|(Clockwise from top left) Vincent Pala,
Agatha Sangma, Ranee Narah and Ninong Ering
New Delhi/Shillong, Oct. 27: Meghalaya’s loss will be Assam and Arunachal’s gain in the much-anticipated rejig in the Union government tomorrow.
While NCP’s Tura MP and minister of state for rural development Agatha Sangma and Congress’s Shillong MP and minister of state for water resources Vincent H. Pala tendered their resignations today, Lakhimpur MP Ranee Narah and Arunachal East MP Ninong Ering are likely to bag minister of state berths.
While Assam will get richer, minister-wise, Meghalaya has been left empty-handed following the double resignation.
DoNER minister Paban Singh Ghatowar, an MP from Assam, will continue with his portfolio, sources said.
Pala submitted his resignation to the Prime Minister this afternoon, while Agatha did so late in the evening. “The PM told him (Pala) that Madam (Sonia Gandhi) had some other assignment for him in the party,” a source said.
While Pala, who was in Meghalaya, flew in this afternoon after receiving the quit signal from the high command, Ranee and Ering arrived this evening.
Agatha’s fate was sealed the day her father Purno A. Sangma contested, and fought hard, against UPA presidential candidate Pranab Mukherjee. The decision, however, was put off for a while in view of her continuance in the NCP, a UPA coalition partner.
Both Pala and Agatha had taken oath on May 28, 2009, soon after the UPA coalition was voted to power.
This evening, President Pranab Mukherjee accepted their resignations along with those of five others from the Union council of ministers based on the advice of Prime Minister Manmohan Singh.
NCP leader from Bihar Tariq Anwar will reportedly replace Agatha.
Ranee, on the other hand, fits in well with the selection of young leaders who are part of Congress heir apparent, Rahul Gandhi’s team, including Jyotiraditya Scindia, Manish Tewari and the current minister of state for home, Jitendra Singh, all of whom are expected to get minister of state berths with independent charge.
While Assam will have an additional minister, some important names in the Congress have been left out.
For one, Bhubaneswar Kalita may have expected a berth but no such move seems to be forthcoming. Though people close to Kalita said his name was apparently “considered”, the Congress leader said he was not in the know about any such development.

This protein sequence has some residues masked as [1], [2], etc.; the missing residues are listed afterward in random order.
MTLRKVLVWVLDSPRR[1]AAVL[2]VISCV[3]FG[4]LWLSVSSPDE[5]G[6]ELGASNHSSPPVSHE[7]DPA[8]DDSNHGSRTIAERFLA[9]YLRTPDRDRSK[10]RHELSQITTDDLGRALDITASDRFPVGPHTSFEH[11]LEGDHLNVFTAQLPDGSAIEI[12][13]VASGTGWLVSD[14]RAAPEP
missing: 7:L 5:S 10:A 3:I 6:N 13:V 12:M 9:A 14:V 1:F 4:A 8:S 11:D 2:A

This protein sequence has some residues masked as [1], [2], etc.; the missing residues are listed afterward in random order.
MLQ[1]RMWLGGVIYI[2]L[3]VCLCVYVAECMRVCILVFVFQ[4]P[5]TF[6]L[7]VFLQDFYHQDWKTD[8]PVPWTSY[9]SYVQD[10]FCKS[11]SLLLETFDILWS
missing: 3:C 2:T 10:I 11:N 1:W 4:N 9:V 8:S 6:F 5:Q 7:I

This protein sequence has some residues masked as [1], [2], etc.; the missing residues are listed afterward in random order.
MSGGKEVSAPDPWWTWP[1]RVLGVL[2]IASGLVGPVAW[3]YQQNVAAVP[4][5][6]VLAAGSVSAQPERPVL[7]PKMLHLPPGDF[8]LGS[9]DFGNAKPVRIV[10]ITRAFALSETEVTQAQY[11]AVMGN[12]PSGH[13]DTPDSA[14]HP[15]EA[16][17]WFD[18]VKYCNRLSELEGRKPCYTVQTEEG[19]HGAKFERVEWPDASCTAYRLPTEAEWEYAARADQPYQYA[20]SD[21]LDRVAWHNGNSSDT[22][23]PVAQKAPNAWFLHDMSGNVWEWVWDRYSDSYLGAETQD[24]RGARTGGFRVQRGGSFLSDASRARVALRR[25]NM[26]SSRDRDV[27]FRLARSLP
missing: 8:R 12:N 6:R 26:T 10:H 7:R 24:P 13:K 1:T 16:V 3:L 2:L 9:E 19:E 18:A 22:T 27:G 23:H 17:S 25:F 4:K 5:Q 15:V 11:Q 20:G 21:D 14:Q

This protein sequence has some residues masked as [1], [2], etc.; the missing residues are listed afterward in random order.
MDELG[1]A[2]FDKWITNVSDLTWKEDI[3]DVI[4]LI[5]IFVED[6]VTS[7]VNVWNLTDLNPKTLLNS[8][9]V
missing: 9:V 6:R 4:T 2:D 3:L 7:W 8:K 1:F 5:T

The fact that the Prime Minister is a Rajya Sabha MP from Assam has been fuelling expectations for more representation from the Northeast in the council of ministers.
Earlier in the day, Agatha said the NCP leadership had not given her any instruction to relinquish her post, ahead of the much-anticipated rejig in the Union government.
“No. I have not received any instructions from the party president (Sharad Pawar) or anything official. If my party president tells me, then I will put in my papers,” Agatha, who is camping in Garo hills, said when asked about her resignation from the Union ministry.
Representing Tura parliamentary seat, Agatha was made Union minister of state in the UPA-II government on May 28, 2009.
On the day she took oath as the youngest member of the government at Rashtrapati Bhavan, Agatha, who was 28 years old then, gained instant national prominence as she took the oath of office and secrecy in chaste Hindi.
Agatha, a lawyer-turned-politician, was first elected to the 14th Lok Sabha in a byelection in May 2008 after her father and former Lok Sabha Speaker Purno A. Sangma resigned from the seat following his election to the eighth Meghalaya Assembly.
Relations between Agatha and the NCP started souring soon after Sangma announced his plan to run for President.
Sangma had even resigned as a Meghalaya legislator and also from the NCP to contest the July 19 presidential elections, which he eventually lost to Pranab Mukherjee.
The veteran politician from Garo hills then decided to lead the National People’s Party (NPP), originally from Manipur, with a hope that he could play a larger role in New Delhi during the 2014 Lok Sabha elections.
Sangma, Sharad Pawar and Tariq Anwar had got together in May 1999 to form the NCP after they were expelled from the party for challenging Sonia Gandhi’s right to become Prime Minister in view of her “foreign” origins.